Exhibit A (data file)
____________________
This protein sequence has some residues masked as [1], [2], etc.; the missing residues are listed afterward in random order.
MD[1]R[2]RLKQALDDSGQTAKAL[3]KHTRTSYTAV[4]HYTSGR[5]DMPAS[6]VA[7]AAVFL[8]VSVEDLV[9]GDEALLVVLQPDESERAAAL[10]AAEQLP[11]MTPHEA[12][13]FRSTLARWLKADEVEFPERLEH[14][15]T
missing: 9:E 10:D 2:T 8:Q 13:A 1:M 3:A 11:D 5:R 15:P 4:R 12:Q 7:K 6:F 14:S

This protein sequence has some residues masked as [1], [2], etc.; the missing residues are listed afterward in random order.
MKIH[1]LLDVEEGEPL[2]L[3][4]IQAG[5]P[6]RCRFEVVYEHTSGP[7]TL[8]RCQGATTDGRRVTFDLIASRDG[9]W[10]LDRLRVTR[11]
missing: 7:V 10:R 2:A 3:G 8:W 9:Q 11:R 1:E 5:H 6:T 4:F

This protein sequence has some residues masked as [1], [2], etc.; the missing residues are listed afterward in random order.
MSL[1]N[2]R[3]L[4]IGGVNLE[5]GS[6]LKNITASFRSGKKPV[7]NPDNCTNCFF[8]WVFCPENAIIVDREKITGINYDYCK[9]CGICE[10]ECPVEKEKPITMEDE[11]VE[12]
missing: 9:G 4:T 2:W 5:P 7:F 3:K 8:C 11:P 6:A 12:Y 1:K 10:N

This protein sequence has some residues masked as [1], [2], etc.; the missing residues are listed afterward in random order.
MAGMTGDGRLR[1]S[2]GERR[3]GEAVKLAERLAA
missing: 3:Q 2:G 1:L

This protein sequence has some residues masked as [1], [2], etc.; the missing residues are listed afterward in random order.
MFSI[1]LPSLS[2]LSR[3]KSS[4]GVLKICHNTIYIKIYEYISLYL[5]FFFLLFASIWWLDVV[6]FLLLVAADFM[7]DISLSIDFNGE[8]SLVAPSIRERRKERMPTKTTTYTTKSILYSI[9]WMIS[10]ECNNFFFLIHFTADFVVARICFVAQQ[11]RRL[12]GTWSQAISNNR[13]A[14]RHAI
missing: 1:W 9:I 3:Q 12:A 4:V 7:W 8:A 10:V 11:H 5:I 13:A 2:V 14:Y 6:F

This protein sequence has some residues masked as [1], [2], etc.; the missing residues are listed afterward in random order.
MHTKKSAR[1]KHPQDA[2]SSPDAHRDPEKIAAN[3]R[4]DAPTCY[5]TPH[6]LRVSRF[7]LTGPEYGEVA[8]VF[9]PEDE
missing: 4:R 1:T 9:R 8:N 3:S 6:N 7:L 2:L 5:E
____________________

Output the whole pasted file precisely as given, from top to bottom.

This protein sequence has some residues masked as [1], [2], etc.; the missing residues are listed afterward in random order.
MD[1]R[2]RLKQALDDSGQTAKAL[3]KHTRTSYTAV[4]HYTSGR[5]DMPAS[6]VA[7]AAVFL[8]VSVEDLV[9]GDEALLVVLQPDESERAAAL[10]AAEQLP[11]MTPHEA[12][13]FRSTLARWLKADEVEFPERLEH[14][15]T
missing: 9:E 10:D 2:T 8:Q 13:A 1:M 3:A 11:D 5:R 15:P 4:R 12:Q 7:K 6:F 14:S

This protein sequence has some residues masked as [1], [2], etc.; the missing residues are listed afterward in random order.
MKIH[1]LLDVEEGEPL[2]L[3][4]IQAG[5]P[6]RCRFEVVYEHTSGP[7]TL[8]RCQGATTDGRRVTFDLIASRDG[9]W[10]LDRLRVTR[11]
missing: 7:V 10:R 2:A 3:G 8:W 9:Q 11:R 1:E 5:H 6:T 4:F

This protein sequence has some residues masked as [1], [2], etc.; the missing residues are listed afterward in random order.
MSL[1]N[2]R[3]L[4]IGGVNLE[5]GS[6]LKNITASFRSGKKPV[7]NPDNCTNCFF[8]WVFCPENAIIVDREKITGINYDYCK[9]CGICE[10]ECPVEKEKPITMEDE[11]VE[12]
missing: 9:G 4:T 2:W 5:P 7:F 3:K 8:C 11:P 6:A 12:Y 1:K 10:N

This protein sequence has some residues masked as [1], [2], etc.; the missing residues are listed afterward in random order.
MAGMTGDGRLR[1]S[2]GERR[3]GEAVKLAERLAA
missing: 3:Q 2:G 1:L

This protein sequence has some residues masked as [1], [2], etc.; the missing residues are listed afterward in random order.
MFSI[1]LPSLS[2]LSR[3]KSS[4]GVLKICHNTIYIKIYEYISLYL[5]FFFLLFASIWWLDVV[6]FLLLVAADFM[7]DISLSIDFNGE[8]SLVAPSIRERRKERMPTKTTTYTTKSILYSI[9]WMIS[10]ECNNFFFLIHFTADFVVARICFVAQQ[11]RRL[12]GTWSQAISNNR[13]A[14]RHAI
missing: 1:W 9:I 3:Q 12:A 4:V 7:W 8:A 10:V 11:H 5:I 13:A 2:V 14:Y 6:F

This protein sequence has some residues masked as [1], [2], etc.; the missing residues are listed afterward in random order.
MHTKKSAR[1]KHPQDA[2]SSPDAHRDPEKIAAN[3]R[4]DAPTCY[5]TPH[6]LRVSRF[7]LTGPEYGEVA[8]VF[9]PEDE
missing: 4:R 1:T 9:R 8:N 3:S 6:N 7:L 2:L 5:E